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Researcher Focuses on Atka Mackerel


March 18, 2005

A NOAA Fisheries researcher has turned his attention to one of the more interesting and perhaps important fish species in the North Pacific-Atka mackerel. The brightly colored mackerel is caught in trawl fisheries along the Aleutian Islands and by sport fishers around Homer, Seward, and in Prince William Sound. Not only do some humans enjoy the taste of Atka mackerel, Steller sea lions favor them as a primary food source.
jpg Atka Mackerel

"Understanding the complex reproductive behavior of Atka mackerel is essential for conserving and managing the species," said Robert Lauth, Alaska Fisheries Science Center biologist who has been studying the species for seven years. Atka mackerel stocks are doing well. "It's an opportunity to study an important fish species that has not declined," he said.

"Atka mackerel is the only fish species in Alaska that is targeted by a major commercial trawl fishery and also exhibits a peculiar life history trait where males take care of the developing young for extended periods," Lauth explained.

In late spring, large groups of males aggregate in rocky and high current areas to establish nesting territories in depths ranging from 15 meters to 140 meters. They appear to spawn and nest in a variety of rocky habitats but seem to prefer those close to island passes or headlands and those near the continental shelf drop-off. Individual males defend their nesting territory and remove marine life and debris in preparation for a female to lay a clutch of eggs. To find deep-water nurseries, Lauth developed a portable winch and camera system for making direct visual observations of nesting male Atka mackerel in deep waters. In shallower waters, scuba divers place underwater cameras for the same sort of observations.

Atka mackerel females form large schools and usually remain separated from nesting males. They visit nesting sites several times during the summer and fall, choose a mate, and spawn a batch of eggs. Both males and females can spawn with more than one mate during the spawning season. Egg clutches are adhesive and are securely wedged into depressions or crevices in boulders, cobble, and rocky reefs. Individual clutches of eggs need to be tightly clumped, otherwise the strong ocean currents and surge, essential for providing more oxygen to promote healthy egg development, would dislodge and sweep them away.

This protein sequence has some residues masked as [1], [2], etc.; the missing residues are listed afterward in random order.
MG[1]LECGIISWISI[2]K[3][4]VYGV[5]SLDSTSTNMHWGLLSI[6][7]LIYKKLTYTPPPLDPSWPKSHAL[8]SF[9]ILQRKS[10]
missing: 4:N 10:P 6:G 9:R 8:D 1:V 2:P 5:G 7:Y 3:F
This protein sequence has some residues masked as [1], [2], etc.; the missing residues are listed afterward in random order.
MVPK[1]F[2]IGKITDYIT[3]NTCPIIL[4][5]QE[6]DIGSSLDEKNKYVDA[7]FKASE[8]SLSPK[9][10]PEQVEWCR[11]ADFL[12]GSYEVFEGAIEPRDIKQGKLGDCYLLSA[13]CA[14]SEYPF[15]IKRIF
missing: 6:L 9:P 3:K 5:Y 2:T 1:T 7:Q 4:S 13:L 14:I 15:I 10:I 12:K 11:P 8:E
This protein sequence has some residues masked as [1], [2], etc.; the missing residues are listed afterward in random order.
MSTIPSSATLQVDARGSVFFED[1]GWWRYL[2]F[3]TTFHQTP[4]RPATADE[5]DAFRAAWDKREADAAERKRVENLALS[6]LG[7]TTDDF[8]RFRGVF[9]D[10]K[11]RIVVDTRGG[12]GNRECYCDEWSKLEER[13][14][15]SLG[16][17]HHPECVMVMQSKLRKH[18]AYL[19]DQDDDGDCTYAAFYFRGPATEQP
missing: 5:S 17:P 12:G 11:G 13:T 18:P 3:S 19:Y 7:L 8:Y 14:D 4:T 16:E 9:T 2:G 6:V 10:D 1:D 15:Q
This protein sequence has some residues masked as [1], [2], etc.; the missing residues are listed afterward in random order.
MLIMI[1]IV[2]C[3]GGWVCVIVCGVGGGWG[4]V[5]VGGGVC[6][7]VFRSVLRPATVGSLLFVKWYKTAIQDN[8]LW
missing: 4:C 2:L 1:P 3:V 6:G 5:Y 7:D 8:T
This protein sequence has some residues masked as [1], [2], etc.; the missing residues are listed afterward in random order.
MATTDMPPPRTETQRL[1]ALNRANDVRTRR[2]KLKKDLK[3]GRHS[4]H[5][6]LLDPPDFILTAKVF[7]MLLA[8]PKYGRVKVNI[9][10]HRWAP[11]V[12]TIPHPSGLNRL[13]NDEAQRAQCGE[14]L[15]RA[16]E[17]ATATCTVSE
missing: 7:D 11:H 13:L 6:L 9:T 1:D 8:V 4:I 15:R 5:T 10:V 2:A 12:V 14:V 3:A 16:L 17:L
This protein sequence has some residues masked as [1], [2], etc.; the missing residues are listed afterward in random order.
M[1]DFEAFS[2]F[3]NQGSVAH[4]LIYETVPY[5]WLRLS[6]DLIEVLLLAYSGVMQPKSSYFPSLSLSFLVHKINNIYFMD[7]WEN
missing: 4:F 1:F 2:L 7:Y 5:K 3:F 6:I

"The relation of spawning and nesting sites to ocean currents may be very important to the survival of the hatched larvae and to the population structure of Atka mackerel." Lauth said.

Lauth thinks that light may be one of several factors limiting the depth of Atka mackerel spawning and nesting sites. During his most recent study, he noticed a sudden drop-off of nesting males at 140 meters even though neither the temperature nor bottom habitat changed. Lauth states that, "Atka mackerels are obviously visual animals," evidenced by their reliance on color in a ritualistic mating display, and on daily vertical migrations in response to light and darkness.

Lauth is working with Jared Guthridge from the Alaska SeaLife Center and Nicola Hillgruber from the University of Alaska Fairbanks to see how water temperature influences egg development. Having this information will enable him to figure out exactly when females are spawning and how long males stay to guard nests.

Males must vigilantly guard developing egg clutches until they hatch to protect them from being eaten by fish and invertebrates or from being smothered by kelp and other debris. If Atka mackerel are spawning as late as October, and if the ocean's temperature at a nesting site was around 4°, Lauth believes it is possible that males could be confined to their nesting territory for up to 7 months, from June to January. It is still unknown how spawning and nesting periods vary from site to site or from one end of Alaska to the other.

Lauth would also like to conduct more studies of Atka mackerel spawning and nesting behavior. When gravid females swim overtop a male's nesting territory, the male will swim up to meet her, turns into a nose dive, wags his tail up and down like a handshake, and points toward the spot where he wants the female to lay her eggs.

"I would like to use sonic tags to see if males return to the same nesting spot year after year," Lauth said. He would also like to place underwater cameras on a nesting site and record behavior around the clock for a couple weeks during the peak spawning season. With the high density of males at nesting sites, Lauth also wonders if males from adjacent nests try to sneak in and fertilize the eggs of their neighbor while the female is laying the eggs.

One of the more curious aspects of the Atka mackerel's reproductive behavior is egg cannibalism. Larger Atka mackerel (>35 cm) of both genders eat eggs from nests. "Guarding males probably have limited opportunity to feed during the extended nesting season so it is understandable that they might eat from the cookie jar every now and then". Lauth has also observed 20-30 females ganging up to eat eggs from a nest while the guardian male hovered helplessly nearby. There are several theories on egg cannibalism in fishes, including reproductive competition, low food availability, or opportunistic feeding.



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NOAA Fisheries - National Marine Fisheries Service - Alaska Region
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